Jesusfreak101

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On snake bites it depends on the location of the bite. Most of the time it takes a while before you expire from that you become sick first. We had dogs bitten by a venomous snakes and they survived the ordeal with very little issue outside of localized tissue problems such as the muscle death and threat of infection.
 

Bird Whisperer

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@Jesusfreak101 @B&B Happy goats

I went to our vet's office this morning for a follow up on our pug (she just got spayed) and I asked if they knew any large animal vet that would be able to help. I explained our situation and the vet tech/receptionist I spoke to was suspecting she got bit or ate something toxic.

I called the number she gave me and they forwarded me to a lab that's a couple hours away from where I am. I'm still debating if I should drive up there or not.

There is a somewhat large goat farm not too far from here - I'm thinking to stop by and just talk to them. Maybe they know someone or have had a similar experience.

The more I look into our situation the more I think some kind of toxin was involved. After she collapsed, she started convulsing and having seizures. Her belly was definitely bloating and she was burping a lot but I think that may just be a side effect of what ever was happening.

Anyway, I'll keep y'all updated and probably won't be throwing so many clippings over the fence to the rest of our boys.

Thanks everyone for all the thoughts and advice :)
 

farmerjan

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I am really sorry about the goat and not being more help.... and I do think that it was something toxic/poisonous that affected her.
Going to the goat farm sounds like the best lead on a possible large animal/goat vet . As I mentioned, wild cherry is not toxic if they eat the green leaves right off the branch, or the dried ones..... but wilted (limp) they will kill a cow quickly. So maybe something they ate was at the wrong stage.....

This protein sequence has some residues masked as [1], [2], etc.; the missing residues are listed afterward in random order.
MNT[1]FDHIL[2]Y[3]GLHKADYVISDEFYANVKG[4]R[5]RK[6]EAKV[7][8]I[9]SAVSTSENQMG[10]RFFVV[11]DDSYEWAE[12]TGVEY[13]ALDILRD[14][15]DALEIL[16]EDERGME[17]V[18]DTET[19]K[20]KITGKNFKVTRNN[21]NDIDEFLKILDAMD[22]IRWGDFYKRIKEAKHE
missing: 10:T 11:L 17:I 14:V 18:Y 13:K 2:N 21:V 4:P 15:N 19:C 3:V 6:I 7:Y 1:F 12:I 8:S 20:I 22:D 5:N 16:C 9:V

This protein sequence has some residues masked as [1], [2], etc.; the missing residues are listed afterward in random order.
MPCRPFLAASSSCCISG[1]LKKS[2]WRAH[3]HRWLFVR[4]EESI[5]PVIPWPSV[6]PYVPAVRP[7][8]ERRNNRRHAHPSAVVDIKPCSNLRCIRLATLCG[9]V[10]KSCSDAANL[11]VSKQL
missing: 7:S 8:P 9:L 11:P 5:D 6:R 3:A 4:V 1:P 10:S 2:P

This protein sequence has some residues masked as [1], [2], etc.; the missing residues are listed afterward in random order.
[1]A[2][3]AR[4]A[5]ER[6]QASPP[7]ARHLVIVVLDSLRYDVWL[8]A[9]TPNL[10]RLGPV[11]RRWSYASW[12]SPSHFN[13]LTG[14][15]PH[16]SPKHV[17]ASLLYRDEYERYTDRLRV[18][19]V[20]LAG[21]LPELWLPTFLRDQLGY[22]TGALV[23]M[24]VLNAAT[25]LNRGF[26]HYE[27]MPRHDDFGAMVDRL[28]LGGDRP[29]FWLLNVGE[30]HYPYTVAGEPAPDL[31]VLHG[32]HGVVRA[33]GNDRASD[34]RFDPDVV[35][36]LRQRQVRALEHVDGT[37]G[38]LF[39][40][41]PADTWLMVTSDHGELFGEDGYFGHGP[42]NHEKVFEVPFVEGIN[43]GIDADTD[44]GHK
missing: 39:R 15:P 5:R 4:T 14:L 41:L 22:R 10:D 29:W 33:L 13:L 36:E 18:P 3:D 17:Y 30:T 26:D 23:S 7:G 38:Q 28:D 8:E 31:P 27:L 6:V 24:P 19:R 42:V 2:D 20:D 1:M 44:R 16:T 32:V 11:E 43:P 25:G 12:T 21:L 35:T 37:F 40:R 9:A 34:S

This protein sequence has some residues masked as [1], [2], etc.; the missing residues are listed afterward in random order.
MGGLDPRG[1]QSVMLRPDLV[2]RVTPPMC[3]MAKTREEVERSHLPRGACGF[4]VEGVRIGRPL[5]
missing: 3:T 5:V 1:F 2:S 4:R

Sad lesson learned. Now, here's hoping you can connect with the people at the goat farm and find someone (a vet) you can rely on in an emergency that they trust.... and even to be able to call them as "neighbors" for advise.
Hey I've been doing cattle for a few decades, and I still call people for some things....
Better reinforced thoughts than to not do things the best that they could be done. And sometimes it is just better to ask the "same dumb question a dozen times" than to not ask because it was the "same dumb question" and you get it wrong.
 

Bird Whisperer

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@farmerjan I think there was some bad plant in the mix (my mom said she was pulling the overgrown daisies and tossed them over the fence). Or since the pen is along side the street, someone may have tossed something into their pen without knowing it was bad (I hope not, but it's possible).
It'd be great if I could get a hold of the goat farm for advice in the future like you said.

Another quick question - we're now left with 5 wethers and they all seem confused. We took her out of the pen and brought her to the garage to assess her and since we haven't brought her back, they boys are all crying toward the garage. I feel so sorry for them but I don't really know what to do :(